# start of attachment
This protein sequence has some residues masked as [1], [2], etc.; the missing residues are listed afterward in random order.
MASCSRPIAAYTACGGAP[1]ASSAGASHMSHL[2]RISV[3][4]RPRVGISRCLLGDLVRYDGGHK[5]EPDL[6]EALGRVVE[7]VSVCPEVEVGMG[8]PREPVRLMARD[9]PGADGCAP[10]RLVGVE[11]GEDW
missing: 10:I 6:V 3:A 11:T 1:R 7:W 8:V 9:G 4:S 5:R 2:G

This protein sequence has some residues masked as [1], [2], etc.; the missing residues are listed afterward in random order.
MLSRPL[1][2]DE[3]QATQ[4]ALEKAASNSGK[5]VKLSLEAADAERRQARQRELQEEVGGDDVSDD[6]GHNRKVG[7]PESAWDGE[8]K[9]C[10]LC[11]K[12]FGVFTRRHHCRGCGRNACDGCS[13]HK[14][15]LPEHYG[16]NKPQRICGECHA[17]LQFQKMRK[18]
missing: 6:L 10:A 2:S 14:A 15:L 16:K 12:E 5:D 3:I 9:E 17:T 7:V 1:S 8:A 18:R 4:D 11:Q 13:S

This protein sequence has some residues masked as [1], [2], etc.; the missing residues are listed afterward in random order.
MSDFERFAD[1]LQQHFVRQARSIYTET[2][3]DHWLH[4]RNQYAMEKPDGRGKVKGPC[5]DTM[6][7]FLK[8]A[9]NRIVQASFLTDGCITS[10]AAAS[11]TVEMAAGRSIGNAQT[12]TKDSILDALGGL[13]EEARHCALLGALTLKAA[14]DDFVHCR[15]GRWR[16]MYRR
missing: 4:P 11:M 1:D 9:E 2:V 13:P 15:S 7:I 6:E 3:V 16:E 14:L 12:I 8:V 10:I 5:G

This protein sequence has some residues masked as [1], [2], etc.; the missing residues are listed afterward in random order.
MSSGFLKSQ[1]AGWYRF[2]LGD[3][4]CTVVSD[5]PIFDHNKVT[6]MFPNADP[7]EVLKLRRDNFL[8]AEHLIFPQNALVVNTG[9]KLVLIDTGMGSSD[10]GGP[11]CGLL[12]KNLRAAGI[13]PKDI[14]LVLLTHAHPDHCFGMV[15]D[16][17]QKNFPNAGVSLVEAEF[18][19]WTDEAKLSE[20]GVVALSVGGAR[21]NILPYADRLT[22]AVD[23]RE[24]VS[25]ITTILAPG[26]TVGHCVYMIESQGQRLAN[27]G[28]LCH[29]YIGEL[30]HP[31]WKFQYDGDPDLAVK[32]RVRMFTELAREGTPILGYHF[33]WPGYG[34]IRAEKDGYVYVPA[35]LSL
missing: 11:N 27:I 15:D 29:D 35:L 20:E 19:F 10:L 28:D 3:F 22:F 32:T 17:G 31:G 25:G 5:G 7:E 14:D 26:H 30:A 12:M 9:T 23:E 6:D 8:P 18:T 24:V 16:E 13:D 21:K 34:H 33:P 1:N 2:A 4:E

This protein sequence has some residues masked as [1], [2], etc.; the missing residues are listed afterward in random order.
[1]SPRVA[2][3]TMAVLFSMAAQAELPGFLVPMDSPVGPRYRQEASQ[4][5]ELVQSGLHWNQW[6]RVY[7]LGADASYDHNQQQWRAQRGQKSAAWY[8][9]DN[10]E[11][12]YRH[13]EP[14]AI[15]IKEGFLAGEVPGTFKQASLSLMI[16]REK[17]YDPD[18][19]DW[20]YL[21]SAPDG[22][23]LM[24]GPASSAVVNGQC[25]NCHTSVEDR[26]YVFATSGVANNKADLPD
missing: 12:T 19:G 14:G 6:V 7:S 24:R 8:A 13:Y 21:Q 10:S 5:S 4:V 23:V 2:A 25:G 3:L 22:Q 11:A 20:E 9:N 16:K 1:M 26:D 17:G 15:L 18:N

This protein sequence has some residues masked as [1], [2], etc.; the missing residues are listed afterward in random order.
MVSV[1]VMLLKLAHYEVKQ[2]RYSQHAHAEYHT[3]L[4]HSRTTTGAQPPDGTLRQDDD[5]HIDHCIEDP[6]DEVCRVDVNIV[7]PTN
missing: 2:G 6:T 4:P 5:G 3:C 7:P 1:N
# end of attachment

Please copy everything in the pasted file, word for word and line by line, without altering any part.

This protein sequence has some residues masked as [1], [2], etc.; the missing residues are listed afterward in random order.
MASCSRPIAAYTACGGAP[1]ASSAGASHMSHL[2]RISV[3][4]RPRVGISRCLLGDLVRYDGGHK[5]EPDL[6]EALGRVVE[7]VSVCPEVEVGMG[8]PREPVRLMARD[9]PGADGCAP[10]RLVGVE[11]GEDW
missing: 10:I 6:V 3:A 11:T 1:R 7:W 8:V 9:G 4:S 5:R 2:G

This protein sequence has some residues masked as [1], [2], etc.; the missing residues are listed afterward in random order.
MLSRPL[1][2]DE[3]QATQ[4]ALEKAASNSGK[5]VKLSLEAADAERRQARQRELQEEVGGDDVSDD[6]GHNRKVG[7]PESAWDGE[8]K[9]C[10]LC[11]K[12]FGVFTRRHHCRGCGRNACDGCS[13]HK[14][15]LPEHYG[16]NKPQRICGECHA[17]LQFQKMRK[18]
missing: 6:L 10:A 2:S 14:A 15:L 16:K 12:E 5:D 3:I 9:E 17:T 7:V 1:S 8:A 18:R 4:D 11:Q 13:S

This protein sequence has some residues masked as [1], [2], etc.; the missing residues are listed afterward in random order.
MSDFERFAD[1]LQQHFVRQARSIYTET[2][3]DHWLH[4]RNQYAMEKPDGRGKVKGPC[5]DTM[6][7]FLK[8]A[9]NRIVQASFLTDGCITS[10]AAAS[11]TVEMAAGRSIGNAQT[12]TKDSILDALGGL[13]EEARHCALLGALTLKAA[14]DDFVHCR[15]GRWR[16]MYRR
missing: 4:P 11:M 1:D 9:E 2:V 13:P 15:S 7:I 6:E 3:V 16:E 14:L 12:I 8:V 10:I 5:G

This protein sequence has some residues masked as [1], [2], etc.; the missing residues are listed afterward in random order.
MSSGFLKSQ[1]AGWYRF[2]LGD[3][4]CTVVSD[5]PIFDHNKVT[6]MFPNADP[7]EVLKLRRDNFL[8]AEHLIFPQNALVVNTG[9]KLVLIDTGMGSSD[10]GGP[11]CGLL[12]KNLRAAGI[13]PKDI[14]LVLLTHAHPDHCFGMV[15]D[16][17]QKNFPNAGVSLVEAEF[18][19]WTDEAKLSE[20]GVVALSVGGAR[21]NILPYADRLT[22]AVD[23]RE[24]VS[25]ITTILAPG[26]TVGHCVYMIESQGQRLAN[27]G[28]LCH[29]YIGEL[30]HP[31]WKFQYDGDPDLAVK[32]RVRMFTELAREGTPILGYHF[33]WPGYG[34]IRAEKDGYVYVPA[35]LSL
missing: 11:N 27:I 15:D 29:D 35:L 20:E 19:F 10:L 28:D 3:F 22:F 32:T 17:G 31:G 25:G 5:G 7:E 14:D 26:H 30:A 12:M 9:T 23:E 6:D 8:P 18:T 24:V 16:E 13:D 21:K 34:H 33:P 1:N 2:A 4:E

This protein sequence has some residues masked as [1], [2], etc.; the missing residues are listed afterward in random order.
[1]SPRVA[2][3]TMAVLFSMAAQAELPGFLVPMDSPVGPRYRQEASQ[4][5]ELVQSGLHWNQW[6]RVY[7]LGADASYDHNQQQWRAQRGQKSAAWY[8][9]DN[10]E[11][12]YRH[13]EP[14]AI[15]IKEGFLAGEVPGTFKQASLSLMI[16]REK[17]YDPD[18][19]DW[20]YL[21]SAPDG[22][23]LM[24]GPASSAVVNGQC[25]NCHTSVEDR[26]YVFATSGVANNKADLPD
missing: 12:T 19:G 14:G 6:V 7:S 24:R 8:A 13:Y 21:Q 10:S 5:S 4:V 23:V 2:A 25:G 3:L 22:Q 11:A 20:E 9:N 16:K 1:M 26:D 17:G 15:L 18:N

This protein sequence has some residues masked as [1], [2], etc.; the missing residues are listed afterward in random order.
MVSV[1]VMLLKLAHYEVKQ[2]RYSQHAHAEYHT[3]L[4]HSRTTTGAQPPDGTLRQDDD[5]HIDHCIEDP[6]DEVCRVDVNIV[7]PTN
missing: 2:G 6:T 4:P 5:G 3:C 7:P 1:N